Shops and services in Seraing: what do inhabitants and users want?
660 respondents to the survey: 28% live in the district, 42% live in Seraing, 28% live outside Seraing
This survey highlited two types of profiles: respondents who live in the district and whose average age is 37 years, and users from outside the district with an average of 40 years old. Professional fields most represented by respondents living in the district are: administration, health, commerce and social work; whereas respondents from outside the district work mainly in the field of administration, and to a lesser extent in education and social work. Out of respondents working in the central district, 18% also live there; 42% live elsewhere in Seraing and 40% do not live in Seraing. A large proportion of jobs in the district are therefore held by workers from outside Seraing.
Proximity, price and quality are the main criteria of choice for consumption
The survey shows that majority of respondents are not very or fairly satisfied with the commercial offer in the district.
The majority of district residents are more satisfied than the external users. However, the longer respondents have lived in the neighborhood, the less satisfied they are. This could indicate a certain nostalgia for the ‘old Seraing city’ at time when there were more small shops and local services.
For the vast majority of local residents, proximity is the first priority (32%), followed by price (27%) and product/service quality (19%). For outside users, proximity remains a priority (27%), followed by quality (22%), contrary to residents who give priority to price.
Personal equipment (ready-to-wear) and organic stores mainly in demand
Most of respondents living in the neighborhood would like to find more clothing stores in the neighborhood (26%), unlike outside users who are more interested in organic stores (21%). Other requests are relatively similar for both populations: restaurants and bookstores/multimedia.
The services that are most lacking are culture and sports.
Regarding desired services, responses from neighborhood residents and outside users are quite similar. They would like to find more services related to culture (34% of respondents), but also sports and urban agriculture (both at 20%)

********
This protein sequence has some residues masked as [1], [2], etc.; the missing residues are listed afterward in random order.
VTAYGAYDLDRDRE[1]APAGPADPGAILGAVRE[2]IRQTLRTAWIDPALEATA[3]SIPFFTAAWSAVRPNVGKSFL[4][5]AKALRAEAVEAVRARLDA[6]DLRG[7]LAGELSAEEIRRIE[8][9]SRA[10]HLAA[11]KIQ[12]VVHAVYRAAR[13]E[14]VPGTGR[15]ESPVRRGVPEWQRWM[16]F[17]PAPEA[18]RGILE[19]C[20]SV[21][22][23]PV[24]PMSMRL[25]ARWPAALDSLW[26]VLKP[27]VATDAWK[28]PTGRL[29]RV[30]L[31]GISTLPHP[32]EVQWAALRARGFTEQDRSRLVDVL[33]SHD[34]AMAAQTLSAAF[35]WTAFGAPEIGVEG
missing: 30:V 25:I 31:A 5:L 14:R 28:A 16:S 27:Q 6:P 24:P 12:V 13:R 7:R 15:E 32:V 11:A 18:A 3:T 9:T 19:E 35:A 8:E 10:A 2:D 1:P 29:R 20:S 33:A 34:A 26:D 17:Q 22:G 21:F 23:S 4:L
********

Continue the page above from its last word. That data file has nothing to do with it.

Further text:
A workshop to target needs that differ within the central district
After this survey, a workshop was held with some of the survey respondents. As the neighborhoods within this area are very different, the needs of the consumer vary as well. Participants indicated where they would like to see different types of shops and services appear in the neighborhood.
Participants primarily placed retail and commercial services around a central vertical axis extending from Kuborn Square to Morchamps Park.
Much of the retail and services were requested along Cockerill Street (culture, sports, restaurants, organic stores, clothing stores...).
Nevertheless, many services and businesses are also desired in the neighborhoods within the urban area: urban agriculture and sports spaces around Morchamps Park, cultural spaces and restaurants in Molinay, clothing stores around the esplanade de l'Avenir and in Molinay.
A participation and citizen consultation process
This survey is part of a more global approach to the project, led by LEMA. An urban planning process was launched at the beginning of the project through exploratory walks in the district with citizens and local associations. These urban walks allowed the inhabitants to express themselves on their territories and to start a reflection on ways to improve it. Two urban planning workshops will be organized this month of July with citizens in order to continue this reflection.
The first part of the economic approach consisted of a general public survey in order to understand socio-economic characteristics of people frequenting the neighborhood, to evaluate the level of satisfaction with current commercial offer and to identify specific users expectations. These results will lead us to work with operational actors of Seraing and propose concrete actions to develop the district.
The results of these steps will lead to the realization of a guide of recommendations which will be transmitted to local authorities. This orientation and reference tool will present the process put in place, results of different steps and resulting recommendations. Its objective is to feed current and future reflections on district development strategy.